The Southwest Florida Water Management District (SWFMD) is working with the Florida Groundwater Association on a public outreach campaign on the issues regarding well construction and repairs.
The campaign aims to help homeowners find information about contractors who are licensed to construct and repair wells, according to a SWFMD news release.
In the release, David Arnold, well construction manager for SWFMD, provides this Q & A with information on these frequently asked questions.
Q: Why do I need a permit to construct a water well?
A: A well construction permit is required before installation of a water well within the SWFMD district. The permits ensure that wells are constructed by qualified contractors to meet rigid safety and durability standards, and protect the groundwater resource.
Q: Does it matter what part of the District I live in?
A: Permits are required for the construction, repair, modification and abandonment of most water wells within SWFMD. A water use permit must be obtained from SWFMD before well construction permits can be issued.
- Who should I hire to construct my well?
- All wells must be constructed by a Florida licensed water well contractor. All water well contractors are licensed by the water management districts. You can determine if someone has an active water well contractor license by contacting SWFMD’s well construction section at 813-367-3052. The only exception to this law is for a water well 2 inches or less in diameter constructed by an individual to provide water into their single family residential dwelling or for farming purposes on their farm, as specified in Florida Statutes. In certain areas, mandatory well designs might apply that would create difficulties for an unlicensed individual to construct a water well themselves. As with licensed water well contractors, this exception also requires the owner to secure a permit from SWFMD before construction. The applicant is required to submit a well completion report, or as-built, within 30 days of completion of permitted well construction.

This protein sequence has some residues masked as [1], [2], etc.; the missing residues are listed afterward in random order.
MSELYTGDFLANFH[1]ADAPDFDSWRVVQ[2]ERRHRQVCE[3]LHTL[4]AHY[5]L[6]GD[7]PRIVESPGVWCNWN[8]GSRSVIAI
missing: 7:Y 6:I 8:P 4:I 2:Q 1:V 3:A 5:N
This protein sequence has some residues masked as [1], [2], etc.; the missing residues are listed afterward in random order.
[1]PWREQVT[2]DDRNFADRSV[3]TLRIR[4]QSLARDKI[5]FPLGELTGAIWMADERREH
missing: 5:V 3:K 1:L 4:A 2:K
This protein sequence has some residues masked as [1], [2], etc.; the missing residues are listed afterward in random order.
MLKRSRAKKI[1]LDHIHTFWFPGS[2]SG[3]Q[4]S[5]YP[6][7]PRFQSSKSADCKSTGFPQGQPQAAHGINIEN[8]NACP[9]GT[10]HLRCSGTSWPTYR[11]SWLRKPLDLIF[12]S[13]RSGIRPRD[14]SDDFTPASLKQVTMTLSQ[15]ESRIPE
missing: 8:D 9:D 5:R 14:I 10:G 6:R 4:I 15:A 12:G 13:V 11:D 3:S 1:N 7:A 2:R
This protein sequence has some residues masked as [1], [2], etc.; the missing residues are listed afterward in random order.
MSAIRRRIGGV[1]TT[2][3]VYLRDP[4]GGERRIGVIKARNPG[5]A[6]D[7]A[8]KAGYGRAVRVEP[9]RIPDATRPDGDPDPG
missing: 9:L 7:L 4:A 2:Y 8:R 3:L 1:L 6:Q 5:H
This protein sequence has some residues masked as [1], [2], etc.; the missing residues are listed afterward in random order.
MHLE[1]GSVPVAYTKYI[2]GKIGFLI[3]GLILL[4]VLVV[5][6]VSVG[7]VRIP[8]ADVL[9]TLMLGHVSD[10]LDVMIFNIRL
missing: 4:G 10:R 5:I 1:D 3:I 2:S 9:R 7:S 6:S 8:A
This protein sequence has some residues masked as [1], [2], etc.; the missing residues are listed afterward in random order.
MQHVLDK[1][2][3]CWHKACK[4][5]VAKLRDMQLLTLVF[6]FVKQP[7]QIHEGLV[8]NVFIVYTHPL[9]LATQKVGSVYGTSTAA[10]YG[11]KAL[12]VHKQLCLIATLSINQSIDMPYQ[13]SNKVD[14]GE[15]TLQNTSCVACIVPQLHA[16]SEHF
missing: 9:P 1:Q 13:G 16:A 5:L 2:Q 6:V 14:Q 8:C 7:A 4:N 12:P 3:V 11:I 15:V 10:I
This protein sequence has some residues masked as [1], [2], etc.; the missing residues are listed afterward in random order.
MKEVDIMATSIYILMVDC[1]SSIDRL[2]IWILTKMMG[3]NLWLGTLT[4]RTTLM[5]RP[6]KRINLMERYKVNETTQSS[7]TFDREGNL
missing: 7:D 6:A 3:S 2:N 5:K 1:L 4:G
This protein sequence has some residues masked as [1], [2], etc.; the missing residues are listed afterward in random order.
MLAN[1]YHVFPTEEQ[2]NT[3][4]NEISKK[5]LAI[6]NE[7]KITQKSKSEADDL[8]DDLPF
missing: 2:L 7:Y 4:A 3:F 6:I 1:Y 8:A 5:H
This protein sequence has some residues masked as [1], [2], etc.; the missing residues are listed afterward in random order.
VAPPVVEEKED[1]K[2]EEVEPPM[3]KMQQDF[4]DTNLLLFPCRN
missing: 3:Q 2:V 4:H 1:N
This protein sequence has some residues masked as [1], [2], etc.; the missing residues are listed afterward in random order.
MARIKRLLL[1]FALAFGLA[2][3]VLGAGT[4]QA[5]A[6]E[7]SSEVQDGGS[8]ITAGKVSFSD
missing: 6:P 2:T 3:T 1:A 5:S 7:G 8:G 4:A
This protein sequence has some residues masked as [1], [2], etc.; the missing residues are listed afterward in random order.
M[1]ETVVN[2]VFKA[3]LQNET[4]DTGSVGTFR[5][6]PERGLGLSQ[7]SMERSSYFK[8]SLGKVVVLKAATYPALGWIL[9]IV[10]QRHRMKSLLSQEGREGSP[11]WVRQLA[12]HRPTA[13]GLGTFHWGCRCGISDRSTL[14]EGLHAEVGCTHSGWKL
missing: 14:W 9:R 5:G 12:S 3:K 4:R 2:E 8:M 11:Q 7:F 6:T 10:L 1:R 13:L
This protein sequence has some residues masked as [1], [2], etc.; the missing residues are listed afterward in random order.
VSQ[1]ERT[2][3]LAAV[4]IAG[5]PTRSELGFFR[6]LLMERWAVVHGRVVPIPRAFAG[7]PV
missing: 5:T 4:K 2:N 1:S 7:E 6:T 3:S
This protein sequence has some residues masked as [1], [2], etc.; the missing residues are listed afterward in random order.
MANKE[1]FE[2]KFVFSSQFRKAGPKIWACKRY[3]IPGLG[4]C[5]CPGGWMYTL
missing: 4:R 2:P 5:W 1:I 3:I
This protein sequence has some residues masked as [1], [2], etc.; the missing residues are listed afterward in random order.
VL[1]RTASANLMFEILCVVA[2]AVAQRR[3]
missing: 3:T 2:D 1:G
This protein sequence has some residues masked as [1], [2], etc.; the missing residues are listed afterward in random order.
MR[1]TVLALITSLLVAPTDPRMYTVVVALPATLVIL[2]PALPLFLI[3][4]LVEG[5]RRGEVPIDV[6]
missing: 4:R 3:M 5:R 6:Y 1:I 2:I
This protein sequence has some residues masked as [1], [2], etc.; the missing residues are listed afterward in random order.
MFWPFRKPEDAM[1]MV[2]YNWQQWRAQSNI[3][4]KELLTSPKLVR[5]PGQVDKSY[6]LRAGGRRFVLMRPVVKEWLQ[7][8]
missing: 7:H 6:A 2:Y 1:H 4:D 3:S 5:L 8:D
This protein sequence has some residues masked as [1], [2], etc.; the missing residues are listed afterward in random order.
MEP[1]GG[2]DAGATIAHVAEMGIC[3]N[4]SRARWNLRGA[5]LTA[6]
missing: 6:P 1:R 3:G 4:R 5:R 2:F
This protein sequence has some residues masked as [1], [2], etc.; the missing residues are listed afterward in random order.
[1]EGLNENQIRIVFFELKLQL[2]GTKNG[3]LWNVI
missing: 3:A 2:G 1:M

Q: What other research should I do before choosing a water well contractor?
A: Research customer reviews before choosing a contractor and get multiple quotes. Request a written estimate and contract, and review details for all customer liabilities. Determine if the contractor requesting the permit is the same person doing the work. Research what other steps may be required for well construction, such as treatment systems or additional local regulations.
Q: Where should I place a well on my property?
A: Your well is required to be located at an area on your property that meets mandatory setback distances from any sanitary hazards so the well will not pose a threat to the groundwater resource and provides protection for the health, safety and welfare of the user. For single-family dwelling potable water wells, these setbacks include 75 feet from any septic tank and drain field and 75 feet from drainage/retention ponds. If possible, it is recommended that your well be constructed on the highest ground possible so that surface water will drain away from the well. The top of casing for most wells is required to extend at least 1 foot above land surface. If located within a flood zone, the top of casing shall extend 1 foot above the 100-year flood elevation, if possible. In general, shallow wells that draw groundwater from a depth near land surface are the most susceptible to contamination. Deeper wells are generally less prone to contamination.
Q: Can SWFMD provide assistance if there is a contractual dispute between the water well contractor and the well owner?
A: SWFMD’s jurisdiction applies to the construction, repair, modification, and abandonment of most water wells. Price, business practices, reimbursement, and customer service provided by water well contractors are not under its jurisdiction. SWFMD cannot assign restrictions or suspend a water well contractor’s license based on the contractor’s transactions with the well owner. Those who feel they are a victim of a crime or scam, should contact the appropriate authorities.
For more information on well construction, including applicable well construction rules and regulations, visit WaterMatters.org/WellConstruction.
Published December 14, 2022
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